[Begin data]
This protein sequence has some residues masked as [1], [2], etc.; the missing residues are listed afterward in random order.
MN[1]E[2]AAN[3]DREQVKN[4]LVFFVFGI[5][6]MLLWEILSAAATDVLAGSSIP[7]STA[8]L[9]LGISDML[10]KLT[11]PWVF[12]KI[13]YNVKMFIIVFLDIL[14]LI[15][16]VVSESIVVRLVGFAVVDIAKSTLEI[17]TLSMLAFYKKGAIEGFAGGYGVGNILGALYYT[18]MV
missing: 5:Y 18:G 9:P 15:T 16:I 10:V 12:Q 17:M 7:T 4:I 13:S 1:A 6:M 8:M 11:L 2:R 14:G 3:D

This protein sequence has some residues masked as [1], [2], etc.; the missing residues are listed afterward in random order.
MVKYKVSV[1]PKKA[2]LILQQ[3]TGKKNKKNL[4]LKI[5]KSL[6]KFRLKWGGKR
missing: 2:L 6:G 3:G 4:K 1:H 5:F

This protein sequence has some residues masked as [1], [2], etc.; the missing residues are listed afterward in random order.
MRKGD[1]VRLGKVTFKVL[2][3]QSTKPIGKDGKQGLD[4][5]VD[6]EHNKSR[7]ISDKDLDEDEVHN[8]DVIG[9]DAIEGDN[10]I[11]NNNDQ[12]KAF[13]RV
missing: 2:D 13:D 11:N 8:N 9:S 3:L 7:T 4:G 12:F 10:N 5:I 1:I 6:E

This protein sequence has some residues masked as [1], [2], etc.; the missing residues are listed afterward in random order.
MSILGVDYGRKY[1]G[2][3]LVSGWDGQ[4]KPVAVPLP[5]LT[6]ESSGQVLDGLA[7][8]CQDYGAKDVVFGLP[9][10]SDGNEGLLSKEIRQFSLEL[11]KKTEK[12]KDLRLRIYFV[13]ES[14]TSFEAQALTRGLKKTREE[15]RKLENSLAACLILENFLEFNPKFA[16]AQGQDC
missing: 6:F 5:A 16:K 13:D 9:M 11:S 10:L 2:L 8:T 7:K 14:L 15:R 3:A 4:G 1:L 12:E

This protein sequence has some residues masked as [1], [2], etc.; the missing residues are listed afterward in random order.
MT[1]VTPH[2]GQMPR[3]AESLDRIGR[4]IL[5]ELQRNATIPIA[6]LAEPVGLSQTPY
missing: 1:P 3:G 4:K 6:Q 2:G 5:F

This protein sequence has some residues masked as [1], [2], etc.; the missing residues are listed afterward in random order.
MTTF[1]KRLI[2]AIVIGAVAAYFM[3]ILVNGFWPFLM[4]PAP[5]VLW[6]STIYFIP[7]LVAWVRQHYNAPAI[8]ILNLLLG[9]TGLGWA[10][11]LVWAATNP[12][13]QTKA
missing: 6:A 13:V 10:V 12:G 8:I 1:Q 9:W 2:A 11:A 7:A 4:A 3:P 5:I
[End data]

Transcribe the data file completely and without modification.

This protein sequence has some residues masked as [1], [2], etc.; the missing residues are listed afterward in random order.
MN[1]E[2]AAN[3]DREQVKN[4]LVFFVFGI[5][6]MLLWEILSAAATDVLAGSSIP[7]STA[8]L[9]LGISDML[10]KLT[11]PWVF[12]KI[13]YNVKMFIIVFLDIL[14]LI[15][16]VVSESIVVRLVGFAVVDIAKSTLEI[17]TLSMLAFYKKGAIEGFAGGYGVGNILGALYYT[18]MV
missing: 5:Y 18:G 9:P 15:T 16:I 10:V 12:Q 17:M 7:T 4:I 13:S 1:A 6:M 8:M 11:L 2:R 14:G 3:D

This protein sequence has some residues masked as [1], [2], etc.; the missing residues are listed afterward in random order.
MVKYKVSV[1]PKKA[2]LILQQ[3]TGKKNKKNL[4]LKI[5]KSL[6]KFRLKWGGKR
missing: 2:L 6:G 3:G 4:K 1:H 5:F

This protein sequence has some residues masked as [1], [2], etc.; the missing residues are listed afterward in random order.
MRKGD[1]VRLGKVTFKVL[2][3]QSTKPIGKDGKQGLD[4][5]VD[6]EHNKSR[7]ISDKDLDEDEVHN[8]DVIG[9]DAIEGDN[10]I[11]NNNDQ[12]KAF[13]RV
missing: 2:D 13:D 11:N 8:N 9:S 3:L 7:T 4:G 12:F 10:N 5:I 1:I 6:E

This protein sequence has some residues masked as [1], [2], etc.; the missing residues are listed afterward in random order.
MSILGVDYGRKY[1]G[2][3]LVSGWDGQ[4]KPVAVPLP[5]LT[6]ESSGQVLDGLA[7][8]CQDYGAKDVVFGLP[9][10]SDGNEGLLSKEIRQFSLEL[11]KKTEK[12]KDLRLRIYFV[13]ES[14]TSFEAQALTRGLKKTREE[15]RKLENSLAACLILENFLEFNPKFA[16]AQGQDC
missing: 6:F 5:A 16:K 13:D 9:M 11:S 10:L 2:L 8:T 7:K 14:L 15:R 3:A 4:G 1:L 12:E

This protein sequence has some residues masked as [1], [2], etc.; the missing residues are listed afterward in random order.
MT[1]VTPH[2]GQMPR[3]AESLDRIGR[4]IL[5]ELQRNATIPIA[6]LAEPVGLSQTPY
missing: 1:P 3:G 4:K 6:Q 2:G 5:F

This protein sequence has some residues masked as [1], [2], etc.; the missing residues are listed afterward in random order.
MTTF[1]KRLI[2]AIVIGAVAAYFM[3]ILVNGFWPFLM[4]PAP[5]VLW[6]STIYFIP[7]LVAWVRQHYNAPAI[8]ILNLLLG[9]TGLGWA[10][11]LVWAATNP[12][13]QTKA
missing: 6:A 13:V 10:V 12:G 8:I 1:Q 9:W 2:A 11:A 7:A 4:A 3:P 5:I